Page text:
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August 3, 1963

'Nobody Speaks For the Fetus'

JAMA. 1963;185(5):37-39. doi:10.1001/jama.1963.03060050013008

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Preventing congenital anomalies depends to a large degree on altering the laws and the attitudes of both the public and the medical profession. And what would appear to be the easiest change of all—the attitude of the medical profession—may instead be a severe headache for the obstetrician.

From the point of view of the medical profession, "there is little doubt that obstetrics occupies almost the lowliest possible position," according to Dr. Allan C. Barnes, chief gynecologist and obstetrician at The Johns Hopkins Hospital in Baltimore.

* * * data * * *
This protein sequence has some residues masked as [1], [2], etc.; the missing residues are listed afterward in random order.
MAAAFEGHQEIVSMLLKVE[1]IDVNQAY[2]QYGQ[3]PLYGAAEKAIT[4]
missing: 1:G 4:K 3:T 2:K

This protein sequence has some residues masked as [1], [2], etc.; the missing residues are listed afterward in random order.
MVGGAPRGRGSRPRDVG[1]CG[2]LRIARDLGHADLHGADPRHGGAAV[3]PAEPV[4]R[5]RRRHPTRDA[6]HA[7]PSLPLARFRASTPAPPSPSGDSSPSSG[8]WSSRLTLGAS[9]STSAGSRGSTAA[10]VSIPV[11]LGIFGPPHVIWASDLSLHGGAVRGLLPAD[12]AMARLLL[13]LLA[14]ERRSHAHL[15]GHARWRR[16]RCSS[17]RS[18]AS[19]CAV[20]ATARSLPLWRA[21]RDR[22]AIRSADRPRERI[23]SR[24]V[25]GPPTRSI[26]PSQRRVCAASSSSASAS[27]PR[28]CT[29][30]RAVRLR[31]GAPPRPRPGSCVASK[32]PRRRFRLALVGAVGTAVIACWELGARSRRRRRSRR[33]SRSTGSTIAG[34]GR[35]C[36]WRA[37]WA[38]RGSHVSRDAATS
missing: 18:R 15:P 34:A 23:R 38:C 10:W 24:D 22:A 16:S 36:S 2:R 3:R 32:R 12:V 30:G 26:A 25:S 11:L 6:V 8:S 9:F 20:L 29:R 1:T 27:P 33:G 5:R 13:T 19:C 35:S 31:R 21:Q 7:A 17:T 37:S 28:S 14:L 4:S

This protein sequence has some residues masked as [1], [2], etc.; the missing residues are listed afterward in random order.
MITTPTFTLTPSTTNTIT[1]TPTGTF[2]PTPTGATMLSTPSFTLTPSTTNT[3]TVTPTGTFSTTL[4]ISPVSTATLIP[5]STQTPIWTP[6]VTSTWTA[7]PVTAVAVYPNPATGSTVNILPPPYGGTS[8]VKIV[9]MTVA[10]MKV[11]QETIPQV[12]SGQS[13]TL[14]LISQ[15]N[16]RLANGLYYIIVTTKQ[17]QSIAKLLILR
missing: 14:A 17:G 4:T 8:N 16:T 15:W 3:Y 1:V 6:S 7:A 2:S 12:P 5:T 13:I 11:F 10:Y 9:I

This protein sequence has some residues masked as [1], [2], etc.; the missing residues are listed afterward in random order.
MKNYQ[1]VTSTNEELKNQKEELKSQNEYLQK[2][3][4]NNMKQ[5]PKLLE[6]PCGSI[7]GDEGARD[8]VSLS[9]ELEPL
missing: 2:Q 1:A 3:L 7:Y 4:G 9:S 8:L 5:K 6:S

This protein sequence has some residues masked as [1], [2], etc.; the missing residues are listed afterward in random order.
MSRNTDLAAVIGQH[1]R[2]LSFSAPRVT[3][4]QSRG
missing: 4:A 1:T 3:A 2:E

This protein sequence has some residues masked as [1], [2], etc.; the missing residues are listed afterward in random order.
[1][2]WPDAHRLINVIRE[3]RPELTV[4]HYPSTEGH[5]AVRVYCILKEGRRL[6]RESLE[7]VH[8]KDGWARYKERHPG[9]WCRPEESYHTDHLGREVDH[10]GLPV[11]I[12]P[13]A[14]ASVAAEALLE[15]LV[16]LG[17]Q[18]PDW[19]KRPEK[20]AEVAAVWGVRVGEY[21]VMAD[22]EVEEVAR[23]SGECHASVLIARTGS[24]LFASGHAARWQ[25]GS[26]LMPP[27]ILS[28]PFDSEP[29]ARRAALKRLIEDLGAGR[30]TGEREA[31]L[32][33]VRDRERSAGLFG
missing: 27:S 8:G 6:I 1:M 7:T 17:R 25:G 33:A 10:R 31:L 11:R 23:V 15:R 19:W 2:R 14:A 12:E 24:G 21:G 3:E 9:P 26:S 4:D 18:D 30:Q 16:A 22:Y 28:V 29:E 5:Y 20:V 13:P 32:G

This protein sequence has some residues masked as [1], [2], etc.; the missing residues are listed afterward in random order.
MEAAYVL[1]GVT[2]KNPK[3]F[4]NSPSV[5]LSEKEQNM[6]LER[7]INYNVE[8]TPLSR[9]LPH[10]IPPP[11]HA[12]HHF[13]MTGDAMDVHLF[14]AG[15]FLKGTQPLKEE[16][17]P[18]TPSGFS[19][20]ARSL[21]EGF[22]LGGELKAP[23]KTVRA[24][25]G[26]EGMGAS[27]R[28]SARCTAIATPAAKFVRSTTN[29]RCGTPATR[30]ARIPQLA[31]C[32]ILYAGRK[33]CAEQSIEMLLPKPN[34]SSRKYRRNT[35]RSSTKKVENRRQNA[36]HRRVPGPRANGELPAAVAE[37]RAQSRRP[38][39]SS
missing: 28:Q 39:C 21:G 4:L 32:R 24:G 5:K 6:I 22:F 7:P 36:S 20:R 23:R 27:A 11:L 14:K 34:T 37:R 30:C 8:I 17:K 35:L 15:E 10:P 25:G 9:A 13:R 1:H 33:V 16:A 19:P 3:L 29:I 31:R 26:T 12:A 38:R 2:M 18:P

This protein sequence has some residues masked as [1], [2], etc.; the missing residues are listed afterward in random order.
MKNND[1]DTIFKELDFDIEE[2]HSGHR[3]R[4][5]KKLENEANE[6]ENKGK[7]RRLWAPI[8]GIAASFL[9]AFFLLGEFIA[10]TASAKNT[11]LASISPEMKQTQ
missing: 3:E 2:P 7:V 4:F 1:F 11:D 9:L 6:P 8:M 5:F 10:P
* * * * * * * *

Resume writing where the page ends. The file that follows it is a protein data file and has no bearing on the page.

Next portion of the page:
"As a profession, we are committed to the 1.73 square meter fallacy, that to be interesting one has to be an adult, fully developed and preferably degenerating," Barnes told the Second International Congress on Congenital Malformations in New York July 19.

"There is little reason for optimism about the future," Barnes said, "with the attitude of the medical profession what it is today."

The hospital

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